Delivered Home with No Eye Contact, an exhibition at Greenhouse in Rotterdam, 7-12 October 2020, curated by Juljia Muckutè, consists of a series of paintings by artist Diana Al-Halabi. They portray screenshots from video calls which Al-Halabi had with her family and friends back in Beirut, Lebanon while in the Netherlands. In the following text Muckutè asks Al-Halabi a couple of questions about the artist’s relation to home, phones and video calls.
Julija Muckutè: Can you really see someone through a screen?
Diana Al-Halabi: Not really, a screen speaks more of where we are, rather than whom we are, or how we are. It is tiring to have virtual reality, but it is much more convenient than if I would have traveled abroad to do my study back in 1900 for example. I would be sending my friends and family letters, which nonetheless would be valuable, but also ghostly.
Why do you facetime instead of calling?
— I need to see people in their settings, and I need to show them my surroundings. I don’t want any of us to become ghosts stuck in a labyrinth of memories. Unfortunately, even though I video call when I want to look into their eyes, I still find myself looking at their eyes and never into them. The impossibility of eye contact in a video call leaves you with the imperfections of technology and confronts you with the reality of distance. A phone can never break that distance, and we find ourselves neither here nor there. This is exactly why I decided to paint those video calls. I used to say that whoever didn’t migrate or live abroad, or has never been a refugee, can never understand what it is to have the dominance of this rectangular format of socializing in one’s life. Then the Covid-19 pandemic came to our lives, and almost everyone became a migrant in their own homes, dialing video calls almost all the time.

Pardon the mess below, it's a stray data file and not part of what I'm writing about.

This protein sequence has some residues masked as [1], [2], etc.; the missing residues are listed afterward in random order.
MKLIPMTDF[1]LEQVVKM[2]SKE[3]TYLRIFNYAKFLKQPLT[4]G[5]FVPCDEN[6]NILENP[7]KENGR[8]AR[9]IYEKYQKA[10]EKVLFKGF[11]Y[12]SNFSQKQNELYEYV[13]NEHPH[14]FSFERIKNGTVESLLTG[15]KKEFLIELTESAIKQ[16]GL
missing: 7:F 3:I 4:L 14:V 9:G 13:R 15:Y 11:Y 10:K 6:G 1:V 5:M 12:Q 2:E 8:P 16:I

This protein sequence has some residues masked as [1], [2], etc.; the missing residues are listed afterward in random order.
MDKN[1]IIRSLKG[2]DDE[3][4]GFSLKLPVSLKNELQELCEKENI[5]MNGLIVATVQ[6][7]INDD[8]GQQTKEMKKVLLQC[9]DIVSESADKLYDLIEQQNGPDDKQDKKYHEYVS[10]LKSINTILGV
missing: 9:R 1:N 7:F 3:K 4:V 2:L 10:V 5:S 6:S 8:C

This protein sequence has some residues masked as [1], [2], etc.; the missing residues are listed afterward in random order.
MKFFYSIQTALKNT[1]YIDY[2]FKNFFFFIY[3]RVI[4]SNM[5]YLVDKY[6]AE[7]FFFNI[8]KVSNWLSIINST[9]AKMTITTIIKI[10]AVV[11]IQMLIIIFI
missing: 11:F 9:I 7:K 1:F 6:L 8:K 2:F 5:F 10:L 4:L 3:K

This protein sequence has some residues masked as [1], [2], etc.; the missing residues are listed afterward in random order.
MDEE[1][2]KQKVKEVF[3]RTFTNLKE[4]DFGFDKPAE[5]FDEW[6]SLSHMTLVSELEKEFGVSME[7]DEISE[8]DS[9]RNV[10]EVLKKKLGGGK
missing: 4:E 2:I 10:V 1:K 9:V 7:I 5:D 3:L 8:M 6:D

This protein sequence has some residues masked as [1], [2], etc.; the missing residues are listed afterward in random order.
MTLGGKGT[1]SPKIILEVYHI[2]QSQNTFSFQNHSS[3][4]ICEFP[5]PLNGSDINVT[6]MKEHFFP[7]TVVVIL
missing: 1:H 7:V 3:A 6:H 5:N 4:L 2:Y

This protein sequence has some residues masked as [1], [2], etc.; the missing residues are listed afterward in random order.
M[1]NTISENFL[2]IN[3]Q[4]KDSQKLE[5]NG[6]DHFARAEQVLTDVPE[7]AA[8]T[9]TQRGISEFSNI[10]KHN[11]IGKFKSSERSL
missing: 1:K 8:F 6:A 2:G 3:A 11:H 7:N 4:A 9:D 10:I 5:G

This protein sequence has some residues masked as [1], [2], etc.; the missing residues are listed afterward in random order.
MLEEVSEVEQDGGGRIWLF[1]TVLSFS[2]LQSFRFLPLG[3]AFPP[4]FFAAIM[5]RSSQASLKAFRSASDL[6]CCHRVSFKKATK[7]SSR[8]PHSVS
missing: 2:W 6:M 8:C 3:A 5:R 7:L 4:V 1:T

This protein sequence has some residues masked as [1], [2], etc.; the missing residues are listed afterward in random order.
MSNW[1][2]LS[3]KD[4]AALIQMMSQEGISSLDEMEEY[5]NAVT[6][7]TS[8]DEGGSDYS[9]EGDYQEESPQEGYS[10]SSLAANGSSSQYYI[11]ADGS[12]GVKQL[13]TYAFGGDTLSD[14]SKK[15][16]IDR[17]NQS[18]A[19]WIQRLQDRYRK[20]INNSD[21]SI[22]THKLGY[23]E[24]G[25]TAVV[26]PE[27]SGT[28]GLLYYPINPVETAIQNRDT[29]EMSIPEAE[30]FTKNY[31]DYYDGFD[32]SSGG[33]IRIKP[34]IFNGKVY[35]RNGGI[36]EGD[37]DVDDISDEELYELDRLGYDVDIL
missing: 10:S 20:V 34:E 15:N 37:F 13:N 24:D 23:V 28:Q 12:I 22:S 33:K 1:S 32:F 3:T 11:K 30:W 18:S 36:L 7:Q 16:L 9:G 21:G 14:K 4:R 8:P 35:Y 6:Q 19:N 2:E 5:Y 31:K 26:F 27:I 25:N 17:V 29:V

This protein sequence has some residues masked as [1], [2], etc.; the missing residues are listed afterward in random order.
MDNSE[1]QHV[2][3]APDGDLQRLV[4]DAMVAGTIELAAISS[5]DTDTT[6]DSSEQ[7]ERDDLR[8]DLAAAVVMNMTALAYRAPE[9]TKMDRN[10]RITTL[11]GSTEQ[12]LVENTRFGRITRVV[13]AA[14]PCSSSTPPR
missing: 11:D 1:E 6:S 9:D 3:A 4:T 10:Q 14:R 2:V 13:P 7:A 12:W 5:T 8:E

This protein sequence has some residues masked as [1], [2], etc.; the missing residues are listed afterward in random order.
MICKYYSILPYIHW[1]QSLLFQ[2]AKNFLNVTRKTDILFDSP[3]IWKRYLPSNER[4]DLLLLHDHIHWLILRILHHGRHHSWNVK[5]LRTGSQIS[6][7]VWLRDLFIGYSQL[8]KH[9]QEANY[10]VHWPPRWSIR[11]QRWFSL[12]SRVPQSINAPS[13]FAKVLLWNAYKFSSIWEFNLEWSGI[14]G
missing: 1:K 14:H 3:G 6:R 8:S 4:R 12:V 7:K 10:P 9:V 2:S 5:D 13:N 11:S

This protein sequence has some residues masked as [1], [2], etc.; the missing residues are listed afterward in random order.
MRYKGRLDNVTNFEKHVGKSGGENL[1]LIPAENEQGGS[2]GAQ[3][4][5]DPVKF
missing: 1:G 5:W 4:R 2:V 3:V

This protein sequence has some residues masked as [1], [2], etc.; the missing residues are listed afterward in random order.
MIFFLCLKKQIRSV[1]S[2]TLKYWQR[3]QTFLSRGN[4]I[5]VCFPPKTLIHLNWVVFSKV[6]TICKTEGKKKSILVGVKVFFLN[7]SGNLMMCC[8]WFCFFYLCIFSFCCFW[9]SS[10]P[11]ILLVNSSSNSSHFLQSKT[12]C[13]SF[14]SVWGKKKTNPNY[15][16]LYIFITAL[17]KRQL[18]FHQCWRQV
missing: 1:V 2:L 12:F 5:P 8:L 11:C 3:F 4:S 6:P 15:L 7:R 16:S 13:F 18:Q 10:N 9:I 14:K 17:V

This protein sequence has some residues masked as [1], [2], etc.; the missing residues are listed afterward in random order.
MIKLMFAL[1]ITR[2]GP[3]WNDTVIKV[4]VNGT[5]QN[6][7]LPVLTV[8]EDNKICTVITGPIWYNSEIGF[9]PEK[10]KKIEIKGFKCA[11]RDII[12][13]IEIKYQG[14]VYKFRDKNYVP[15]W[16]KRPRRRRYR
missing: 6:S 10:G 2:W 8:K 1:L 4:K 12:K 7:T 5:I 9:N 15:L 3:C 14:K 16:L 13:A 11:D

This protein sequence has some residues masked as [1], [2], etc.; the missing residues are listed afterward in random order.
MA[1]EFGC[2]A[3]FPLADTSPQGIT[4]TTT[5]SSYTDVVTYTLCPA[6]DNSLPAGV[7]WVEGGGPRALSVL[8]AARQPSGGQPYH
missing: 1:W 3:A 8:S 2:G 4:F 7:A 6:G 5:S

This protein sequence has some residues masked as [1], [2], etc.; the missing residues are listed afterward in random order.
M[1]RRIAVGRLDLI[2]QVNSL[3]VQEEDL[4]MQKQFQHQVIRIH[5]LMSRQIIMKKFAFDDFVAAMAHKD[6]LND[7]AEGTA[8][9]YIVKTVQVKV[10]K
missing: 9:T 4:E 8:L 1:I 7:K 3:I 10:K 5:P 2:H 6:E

What role does the phone play in how you see where you belong?
— The phone is both a blessing and a curse. Everything related to it makes me have dual realities. On October 17th 2019, a revolution began in Beirut. I had only been in Rotterdam for one month and a half, so I was very fresh in the city, and seeing what was happening in Beirut was heartbreaking. My phone was constantly in my hands, even during seminars. I was refreshing my Facebook feed every minute to stay connected to what was happening in the streets of Beirut. The phone can split one’s life into two places, and that is both beautiful and exhausting. I once asked my friends to have a video call with me from inside the protest. So physically I would be walking in the streets of the Netherlands with people greeting me with a smile (given that it is sunny and they are in a good mood), while on my phone I would be looking at tear gas and people running for their lives. Disturbing no?
Very! Where is your home?
— At first, I didn’t think that this question would be difficult to answer. Since my arrival here in Rotterdam a year and a month ago, I haven’t visited my hometown yet, and a lot have happened since: a revolution, inflation, a pandemic and a blast that killed over 300 people, injured thousands, and destroyed half of the city (my home included).
So where is home? Is it here, in a city where I am still trying to find my favorite café and cheese? I don’t think so yet. Can home be a place that has changed immensely since I left? I am afraid to find out the answer, as well as I am afraid of going back to visit. Perhaps I don’t want to have the answer to this question, as it might be that I have no home anymore or at least until further notice.
Top image: Installation view. Photo: Steven Maybury, 2020